Kluwer Arbitration Blog | 19 April 2022
ISDS landscape in Latin America for 2022
by Lluis Paradell (Freshfields Bruckhaus Deringer LLP) and Santiago Gatica (Freshfields Bruckhaus Deringer)
For the last 20 years Latin America has been a fertile ground for ISDS. From the cases against Argentina in the early 2000s, to those against Venezuela, Ecuador, Mexico and Bolivia in subsequent years, and more recently Peru and Colombia, investment treaty disputes in the region have continued to arise. While the seeds of the backlash against the system were planted in this region too, for example with Venezuela, Ecuador and Bolivia’s denunciation of the ICSID Convention and some BITs, and Brazil still not adopting ISDS, none of this has had any major impact on the ISDS landscape.
Investment arbitrations against Latin American States represent the largest share of cases when comparing caseloads by region. For example, out of 66 cases registered by ICSID in 2021, 24 were against Latin American States, an increase from the 20 registered in 2020. Furthermore, some of the few successful intra-Latin American integration efforts like the Pacific Alliance between Chile, Colombia, Mexico and Peru have ratified the inclusion of the current arbitration system for ISDS. Even one of the Latin American States that led the regional backlash against ISDS, Ecuador, is now returning to the system and last year re-ratified the ICSID Convention, and recently saw an ICSID arbitration commenced against it (Corporación Nacional del Cobre de Chile and others v Ecuador).
In this post, we discuss some of the trends Latin American countries have experienced in the past years and which we might continue to see in the course of 2022. For instance, we deal with the impact of ‘environmental, social, and governance’ (“ESG”) related measures (including climate change related ones) on the energy industry. We also refer to potential disputes triggered by States’ measures to reform pension funds regulations. Finally, we refer to the rise of tech and telecom ISDS disputes.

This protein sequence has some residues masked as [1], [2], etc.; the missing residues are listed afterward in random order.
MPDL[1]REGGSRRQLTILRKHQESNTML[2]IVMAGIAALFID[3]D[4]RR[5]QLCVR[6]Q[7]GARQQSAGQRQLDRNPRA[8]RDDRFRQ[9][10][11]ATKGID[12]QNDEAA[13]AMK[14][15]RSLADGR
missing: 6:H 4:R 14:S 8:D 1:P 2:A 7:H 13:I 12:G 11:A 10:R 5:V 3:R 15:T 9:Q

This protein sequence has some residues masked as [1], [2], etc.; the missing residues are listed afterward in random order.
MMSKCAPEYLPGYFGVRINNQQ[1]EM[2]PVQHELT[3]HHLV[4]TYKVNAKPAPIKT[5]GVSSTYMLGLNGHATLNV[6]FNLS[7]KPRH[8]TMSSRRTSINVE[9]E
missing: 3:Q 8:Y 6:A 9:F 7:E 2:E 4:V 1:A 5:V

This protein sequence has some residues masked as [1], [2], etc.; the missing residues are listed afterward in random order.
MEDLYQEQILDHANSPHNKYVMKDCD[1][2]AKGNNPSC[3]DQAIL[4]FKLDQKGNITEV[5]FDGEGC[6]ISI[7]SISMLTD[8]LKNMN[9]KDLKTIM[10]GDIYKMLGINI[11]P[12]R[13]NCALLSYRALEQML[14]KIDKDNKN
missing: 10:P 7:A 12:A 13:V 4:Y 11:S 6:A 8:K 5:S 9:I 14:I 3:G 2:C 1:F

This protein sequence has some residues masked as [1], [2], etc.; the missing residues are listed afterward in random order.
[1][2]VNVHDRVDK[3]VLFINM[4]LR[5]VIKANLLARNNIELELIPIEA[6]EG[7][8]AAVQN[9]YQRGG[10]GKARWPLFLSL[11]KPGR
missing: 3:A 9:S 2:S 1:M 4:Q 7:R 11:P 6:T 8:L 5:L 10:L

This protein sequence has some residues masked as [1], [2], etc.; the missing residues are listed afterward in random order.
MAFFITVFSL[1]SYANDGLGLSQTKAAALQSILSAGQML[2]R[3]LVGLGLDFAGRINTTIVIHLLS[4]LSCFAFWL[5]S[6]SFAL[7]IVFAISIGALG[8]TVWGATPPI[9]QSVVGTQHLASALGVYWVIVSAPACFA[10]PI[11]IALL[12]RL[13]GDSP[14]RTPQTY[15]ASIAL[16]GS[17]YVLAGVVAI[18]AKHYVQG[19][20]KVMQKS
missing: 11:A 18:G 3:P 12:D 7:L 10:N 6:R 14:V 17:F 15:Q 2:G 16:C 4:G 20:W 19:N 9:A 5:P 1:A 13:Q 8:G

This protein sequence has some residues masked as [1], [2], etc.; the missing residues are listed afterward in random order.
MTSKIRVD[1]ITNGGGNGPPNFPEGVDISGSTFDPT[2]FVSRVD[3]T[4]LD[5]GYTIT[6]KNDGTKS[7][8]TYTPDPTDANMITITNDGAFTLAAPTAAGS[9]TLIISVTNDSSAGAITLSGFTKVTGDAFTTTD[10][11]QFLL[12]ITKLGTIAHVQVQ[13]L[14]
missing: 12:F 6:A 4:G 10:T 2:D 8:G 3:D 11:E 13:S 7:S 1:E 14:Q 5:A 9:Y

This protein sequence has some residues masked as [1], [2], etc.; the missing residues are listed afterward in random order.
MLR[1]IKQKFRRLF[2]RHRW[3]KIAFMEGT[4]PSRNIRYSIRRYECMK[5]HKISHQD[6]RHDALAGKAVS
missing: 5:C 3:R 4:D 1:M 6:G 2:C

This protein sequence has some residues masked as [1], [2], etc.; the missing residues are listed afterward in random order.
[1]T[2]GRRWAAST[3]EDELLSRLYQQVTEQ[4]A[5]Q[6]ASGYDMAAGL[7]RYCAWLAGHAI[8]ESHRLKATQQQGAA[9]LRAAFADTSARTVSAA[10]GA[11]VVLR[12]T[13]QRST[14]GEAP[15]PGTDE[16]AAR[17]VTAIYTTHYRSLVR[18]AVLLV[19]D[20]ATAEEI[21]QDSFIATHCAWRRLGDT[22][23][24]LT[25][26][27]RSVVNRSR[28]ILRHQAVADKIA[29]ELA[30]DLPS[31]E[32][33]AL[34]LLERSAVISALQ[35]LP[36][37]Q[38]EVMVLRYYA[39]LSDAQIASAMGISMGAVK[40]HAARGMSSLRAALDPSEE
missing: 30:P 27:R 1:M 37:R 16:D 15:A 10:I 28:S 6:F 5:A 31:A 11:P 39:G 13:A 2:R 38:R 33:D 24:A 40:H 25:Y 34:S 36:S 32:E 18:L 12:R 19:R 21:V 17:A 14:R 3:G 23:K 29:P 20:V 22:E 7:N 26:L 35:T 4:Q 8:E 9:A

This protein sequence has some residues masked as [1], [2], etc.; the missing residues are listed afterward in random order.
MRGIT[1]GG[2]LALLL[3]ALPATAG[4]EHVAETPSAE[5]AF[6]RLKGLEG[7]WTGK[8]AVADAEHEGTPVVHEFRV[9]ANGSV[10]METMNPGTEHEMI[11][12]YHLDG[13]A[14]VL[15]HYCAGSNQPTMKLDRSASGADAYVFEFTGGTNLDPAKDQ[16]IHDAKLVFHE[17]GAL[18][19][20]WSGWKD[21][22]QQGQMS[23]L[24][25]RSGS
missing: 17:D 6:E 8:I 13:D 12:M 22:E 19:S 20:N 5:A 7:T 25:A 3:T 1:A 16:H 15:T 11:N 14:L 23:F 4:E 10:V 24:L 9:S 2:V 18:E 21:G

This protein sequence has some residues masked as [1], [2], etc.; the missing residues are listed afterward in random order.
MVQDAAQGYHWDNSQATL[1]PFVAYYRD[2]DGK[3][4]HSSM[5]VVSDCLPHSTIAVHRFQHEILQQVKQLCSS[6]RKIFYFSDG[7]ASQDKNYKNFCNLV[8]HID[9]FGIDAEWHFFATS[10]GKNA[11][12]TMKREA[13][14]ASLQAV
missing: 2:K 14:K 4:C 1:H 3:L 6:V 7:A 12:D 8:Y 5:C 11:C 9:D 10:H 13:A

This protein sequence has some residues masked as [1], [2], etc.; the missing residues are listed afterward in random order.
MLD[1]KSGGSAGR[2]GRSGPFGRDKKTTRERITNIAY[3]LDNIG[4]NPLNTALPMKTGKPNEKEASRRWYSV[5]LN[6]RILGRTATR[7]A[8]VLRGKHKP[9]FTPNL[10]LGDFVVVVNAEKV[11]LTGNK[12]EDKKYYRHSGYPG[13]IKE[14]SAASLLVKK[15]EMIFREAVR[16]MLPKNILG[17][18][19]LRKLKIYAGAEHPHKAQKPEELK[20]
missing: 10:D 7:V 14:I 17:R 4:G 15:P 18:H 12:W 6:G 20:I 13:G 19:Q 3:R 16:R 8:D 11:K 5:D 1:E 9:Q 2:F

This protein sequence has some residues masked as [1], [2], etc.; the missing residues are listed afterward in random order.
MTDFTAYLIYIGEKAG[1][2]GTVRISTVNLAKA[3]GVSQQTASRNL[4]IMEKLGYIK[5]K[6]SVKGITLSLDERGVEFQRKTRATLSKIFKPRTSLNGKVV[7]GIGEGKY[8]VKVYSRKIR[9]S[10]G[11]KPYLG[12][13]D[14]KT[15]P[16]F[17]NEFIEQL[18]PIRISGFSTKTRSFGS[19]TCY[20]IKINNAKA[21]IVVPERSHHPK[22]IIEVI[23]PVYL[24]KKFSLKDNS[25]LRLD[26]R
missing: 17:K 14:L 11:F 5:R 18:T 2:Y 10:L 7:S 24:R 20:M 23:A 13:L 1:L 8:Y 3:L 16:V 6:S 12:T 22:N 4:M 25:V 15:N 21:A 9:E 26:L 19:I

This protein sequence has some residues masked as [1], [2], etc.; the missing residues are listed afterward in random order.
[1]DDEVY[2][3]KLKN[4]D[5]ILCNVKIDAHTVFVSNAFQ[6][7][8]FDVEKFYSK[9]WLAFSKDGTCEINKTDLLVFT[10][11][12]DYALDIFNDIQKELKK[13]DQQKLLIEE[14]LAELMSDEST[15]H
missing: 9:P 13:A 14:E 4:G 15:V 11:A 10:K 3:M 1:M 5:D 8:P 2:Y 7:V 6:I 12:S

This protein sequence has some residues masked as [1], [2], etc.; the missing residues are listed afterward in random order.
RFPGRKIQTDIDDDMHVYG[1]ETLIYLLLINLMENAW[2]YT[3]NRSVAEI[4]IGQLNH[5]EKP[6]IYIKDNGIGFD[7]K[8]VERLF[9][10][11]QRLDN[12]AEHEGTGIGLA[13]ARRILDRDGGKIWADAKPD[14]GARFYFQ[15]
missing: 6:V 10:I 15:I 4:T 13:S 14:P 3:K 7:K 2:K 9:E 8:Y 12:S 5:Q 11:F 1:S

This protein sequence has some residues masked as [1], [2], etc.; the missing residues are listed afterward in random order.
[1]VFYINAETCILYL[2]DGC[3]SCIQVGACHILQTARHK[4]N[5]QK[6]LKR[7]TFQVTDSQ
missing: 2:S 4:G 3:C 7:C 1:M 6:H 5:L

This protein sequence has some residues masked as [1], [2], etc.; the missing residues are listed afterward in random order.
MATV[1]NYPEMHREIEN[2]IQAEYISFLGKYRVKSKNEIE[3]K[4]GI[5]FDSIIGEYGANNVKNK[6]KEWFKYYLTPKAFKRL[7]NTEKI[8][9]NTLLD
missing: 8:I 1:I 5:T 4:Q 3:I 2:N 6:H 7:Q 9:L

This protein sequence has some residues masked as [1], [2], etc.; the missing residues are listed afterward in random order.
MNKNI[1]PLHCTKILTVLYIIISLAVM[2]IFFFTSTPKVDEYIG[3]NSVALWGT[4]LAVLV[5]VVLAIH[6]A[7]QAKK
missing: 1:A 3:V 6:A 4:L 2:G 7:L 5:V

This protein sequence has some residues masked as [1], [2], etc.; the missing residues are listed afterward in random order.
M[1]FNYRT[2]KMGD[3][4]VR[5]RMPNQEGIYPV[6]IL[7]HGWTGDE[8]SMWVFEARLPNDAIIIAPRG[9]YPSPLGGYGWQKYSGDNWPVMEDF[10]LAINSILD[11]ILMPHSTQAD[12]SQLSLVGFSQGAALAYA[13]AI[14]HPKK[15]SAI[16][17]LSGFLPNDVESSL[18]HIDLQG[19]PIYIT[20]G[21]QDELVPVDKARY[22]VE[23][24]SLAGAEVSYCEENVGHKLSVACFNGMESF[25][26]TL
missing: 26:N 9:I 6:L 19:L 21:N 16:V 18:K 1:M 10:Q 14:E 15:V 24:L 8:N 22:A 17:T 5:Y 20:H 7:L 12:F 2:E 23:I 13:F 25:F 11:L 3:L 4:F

Energy-sector disputes, ESG, counter-reform measures and tariff freezes
In some countries, mainly Europe, ISDS cases are arising in relation to ESG regulations enacted primarily in response to the energy transition (e.g., cases relating to the phase-out of coal in the Netherlands). This has not yet been the case in Latin America. However, similar disputes are likely to arise in the region as States continue to move forward with energy transition measures (e.g., Chile’s decision to phase out all coal-based power plants by 2025). Other disputes may arise from movements attempting to reverse reforms in the sector, for example in relation to the cancellation of incentives for renewable energy projects (e.g. Mexico). Recently, investors have started arbitrations in connection with hydroelectric powerplants (Energía y Renovación v Guatemala ; ESSA2 and Enel v Costa Rica). Treaty claims may also be filed in relation to the endemic tariff freezes in the Argentine gas and electricity sector (Orazul International España Holdings S.L. v Argentina ; AES Corporation v Argentina).